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What Jimmy Kimmel Misses in the Discussion Around Louis C.K.’s Place in Comedy

jimmy kimmel, louis ck, linda holmes, paul f tompkins

Over the weekend, Louis C.K. returned to his stomping ground of New York’s Comedy Cellar for another surprise drop-in set. It was barely a month since his previous drop-in at the venue, and just shy of 11 months since he admitted to multiple instances of sexual misconduct towards female comedians.

Following his appearance in late August, the Comedy Cellar’s owner, Noam Dworman announced he would be implementing a “swim at your own risk” policy. (Indeed, that slogan is now printed on tickets, along with the message, “We never know who is going to pop in. If an unannounced appearance is not your cup of tea, you are free to leave (unobtrusively please) no questions asked, your check on the house.”)

Jimmy Kimmel is opening up a comedy venue in Las Vegas, and in a recent interview with The Hollywood Reporter, he was asked about what’s been happening at the Comedy Cellar and how he anticipates dealing with those issues. “At your club,” he’s asked, “how are you going to approach who comes through and how they’re vetted, if they need to be vetted, and revealed to audiences?”

He responded by saying, “If we get into the business of sanitizing every comedian and doing a thorough background check before they walk through the door, it’s going to be a very empty stage. (Laughs.) I think people tend to focus on the one or two people who walk out of a situation like that. Ultimately, the audience decides whether someone is welcomed back.”

A lot of people took issue with Dworman for placing the burden of avoiding watching an admitted sexual predator on the audience members, especially when he’s done nothing to make sure audiences feel safe in showing their discomfort. One female audience member in C.K.’s August audience said the show had “the kind of vibe that doesn’t allow for a dissenting voice.” Printing words on a ticket doesn’t change that.

The THR interviewer, Lacey Rose, then asked Kimmel, “Sure, but you talk about curating your lineup — will you give thought to that curation with regard to having more female comics, for instance?”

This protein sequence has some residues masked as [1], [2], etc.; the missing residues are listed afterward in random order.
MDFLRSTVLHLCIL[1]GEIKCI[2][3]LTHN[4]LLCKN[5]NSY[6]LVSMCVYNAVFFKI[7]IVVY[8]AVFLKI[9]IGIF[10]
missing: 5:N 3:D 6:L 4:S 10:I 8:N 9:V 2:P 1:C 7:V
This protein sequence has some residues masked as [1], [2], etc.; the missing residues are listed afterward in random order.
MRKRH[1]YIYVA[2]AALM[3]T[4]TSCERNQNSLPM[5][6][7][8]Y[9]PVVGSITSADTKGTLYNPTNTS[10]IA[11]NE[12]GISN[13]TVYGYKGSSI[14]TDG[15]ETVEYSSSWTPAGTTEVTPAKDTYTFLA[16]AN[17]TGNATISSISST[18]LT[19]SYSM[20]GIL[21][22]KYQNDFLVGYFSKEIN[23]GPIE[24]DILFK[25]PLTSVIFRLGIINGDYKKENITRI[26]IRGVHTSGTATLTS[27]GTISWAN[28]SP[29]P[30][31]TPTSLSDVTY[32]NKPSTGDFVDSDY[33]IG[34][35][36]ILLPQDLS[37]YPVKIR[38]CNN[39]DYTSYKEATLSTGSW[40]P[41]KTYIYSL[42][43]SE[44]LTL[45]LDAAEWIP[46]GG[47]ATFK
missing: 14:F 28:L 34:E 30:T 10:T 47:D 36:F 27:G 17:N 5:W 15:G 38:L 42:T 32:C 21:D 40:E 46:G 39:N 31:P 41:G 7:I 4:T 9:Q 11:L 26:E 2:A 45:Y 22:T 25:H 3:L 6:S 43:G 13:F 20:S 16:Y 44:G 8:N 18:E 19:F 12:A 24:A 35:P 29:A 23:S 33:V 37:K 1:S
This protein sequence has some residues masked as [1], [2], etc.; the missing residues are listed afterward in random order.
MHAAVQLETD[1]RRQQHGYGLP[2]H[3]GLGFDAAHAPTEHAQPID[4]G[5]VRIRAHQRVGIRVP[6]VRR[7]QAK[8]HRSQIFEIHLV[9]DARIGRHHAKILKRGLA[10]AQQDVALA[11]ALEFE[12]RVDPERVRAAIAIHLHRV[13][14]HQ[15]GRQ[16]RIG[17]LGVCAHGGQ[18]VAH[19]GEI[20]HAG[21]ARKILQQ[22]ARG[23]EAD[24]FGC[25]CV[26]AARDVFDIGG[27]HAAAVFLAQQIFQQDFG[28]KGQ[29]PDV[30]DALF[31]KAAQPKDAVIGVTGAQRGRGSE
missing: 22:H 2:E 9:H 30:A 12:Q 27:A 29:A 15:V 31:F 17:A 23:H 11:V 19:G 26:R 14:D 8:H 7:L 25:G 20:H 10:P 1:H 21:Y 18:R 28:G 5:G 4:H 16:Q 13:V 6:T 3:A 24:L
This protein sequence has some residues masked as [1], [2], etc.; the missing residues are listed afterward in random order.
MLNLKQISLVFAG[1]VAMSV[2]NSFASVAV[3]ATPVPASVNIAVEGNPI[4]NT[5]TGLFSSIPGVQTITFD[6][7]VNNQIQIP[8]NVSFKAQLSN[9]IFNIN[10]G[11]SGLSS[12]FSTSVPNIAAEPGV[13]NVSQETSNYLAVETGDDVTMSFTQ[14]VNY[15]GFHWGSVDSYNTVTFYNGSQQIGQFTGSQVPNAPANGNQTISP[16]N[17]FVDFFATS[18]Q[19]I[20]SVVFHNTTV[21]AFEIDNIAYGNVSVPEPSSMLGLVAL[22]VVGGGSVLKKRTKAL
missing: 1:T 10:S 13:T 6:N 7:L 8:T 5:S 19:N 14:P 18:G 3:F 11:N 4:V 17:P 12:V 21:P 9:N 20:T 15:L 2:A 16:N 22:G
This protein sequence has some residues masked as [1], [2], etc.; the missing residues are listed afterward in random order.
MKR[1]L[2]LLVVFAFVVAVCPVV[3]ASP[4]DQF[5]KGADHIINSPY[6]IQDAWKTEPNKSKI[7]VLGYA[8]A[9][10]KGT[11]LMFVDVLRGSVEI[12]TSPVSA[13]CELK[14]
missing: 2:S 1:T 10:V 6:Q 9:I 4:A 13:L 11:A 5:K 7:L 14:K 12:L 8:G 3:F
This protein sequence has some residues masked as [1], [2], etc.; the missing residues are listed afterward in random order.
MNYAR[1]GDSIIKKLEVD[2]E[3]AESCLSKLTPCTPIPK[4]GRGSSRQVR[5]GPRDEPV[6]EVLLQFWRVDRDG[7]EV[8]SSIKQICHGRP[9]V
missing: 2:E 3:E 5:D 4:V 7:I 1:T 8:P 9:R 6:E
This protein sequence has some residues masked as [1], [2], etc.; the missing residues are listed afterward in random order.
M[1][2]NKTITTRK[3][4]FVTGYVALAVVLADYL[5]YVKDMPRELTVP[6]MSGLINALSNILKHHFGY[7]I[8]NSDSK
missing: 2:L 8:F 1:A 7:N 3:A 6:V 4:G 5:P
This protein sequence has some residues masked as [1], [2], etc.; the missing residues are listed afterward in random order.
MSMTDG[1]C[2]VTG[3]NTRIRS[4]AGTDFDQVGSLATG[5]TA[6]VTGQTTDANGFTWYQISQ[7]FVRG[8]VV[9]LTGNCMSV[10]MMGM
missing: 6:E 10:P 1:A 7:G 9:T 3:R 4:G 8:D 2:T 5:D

“Comedy is very democratic,” Kimmel said. “The people who are great, rise to the top; the people who are good, rise to the middle; and the people who aren’t good, don’t make it. We want to get a lot of very funny people, and we want to give new comics an opportunity to work. I don’t focus on their gender or their skin color. I’d never want a woman to think that the reason she’s booked to be onstage at a club is because she’s a woman. The reason she’ll be booked to be onstage is because she’s funny.”

This is one of the most pervasive arguments against actively working to diversify any given group. The misunderstanding is the idea that proponents of diversity are calling for tokenism. That we want any woman/POC/etc included. In reality, the goal is to remove the barriers that have long kept those marginalized groups from having the same access to these sorts of opportunities. To call comedy a democracy, or a meritocracy, as Kimmel is doing, is to deny those barriers even exist.

I think a lot of us hoped Kimmel–who has recently found himself at the center of so many political debates, taking on Republican and conservative oppression–was better than that. But maybe he isn’t.

NPR’s Linda Holmes had an excellent thread breaking down what Kimmel gets wrong here.

She goes on to say:

There are people who would give him that spot — people who think his comedy is funny — and people who don’t. The idea that it’s like the hot air balloon in The Good Place and you walk near a stage and it turns red or green? That’s fake.

I hate this depersonalization of the ways that people become famous, get opportunities to remain famous, and get opportunities to recover from stumbles. Those are all choices. It’s not an algorithm.

As for that idea of tokenism vs. active inclusivity, Holmes nails it.

Separately, the incredible Paul F. Tompkins also addressed what Kimmel gets wrong, starting with coining (I think?) the term “frontground check,” as in, listening to what people openly tell you about themselves.

From there, Tompkins engaged directly with a follower asking why club owners need to be responsible for vetting comedians, and calling the audience complicit. Again, the idea that club owners have no duty but to put “good comedy” onstage is ridiculous. They are business owners and anyone in that position has a whole heap of responsibilities. It’s just naive to pretend like “keeping men who have exposed themselves to female comedians off the stage” couldn’t possibly be one of them.

Tompkins also has a great and depressing point that the argument of “why didn’t you leave?”–placing the burden to police comics on the audience–is never good, but is especially horrible in the case of C.K., who many have defended for not having admitted to physically assaulting women, but rather forcing female comics to watch him masturbate. And you know the argument there:

In short, I guess the news here is that yet another white male comedian (Kimmel) is dedicated to not investigating his role in the gender discrimination and sexual harassment & abuse rampant in his industry. Stop the presses, what a story.

It’s Friday, though, so here’s a good, nice, thing to leave you with: Tompkins singing “You’ll Be Back” from Hamilton.

(image: Emma McIntyre/Getty Images for Turner)

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Vivian Kane (she/her) has a lot of opinions about a lot of things. Born in San Francisco and radicalized in Los Angeles, she now lives in Kansas City, Missouri with her husband Brock Wilbur and too many cats.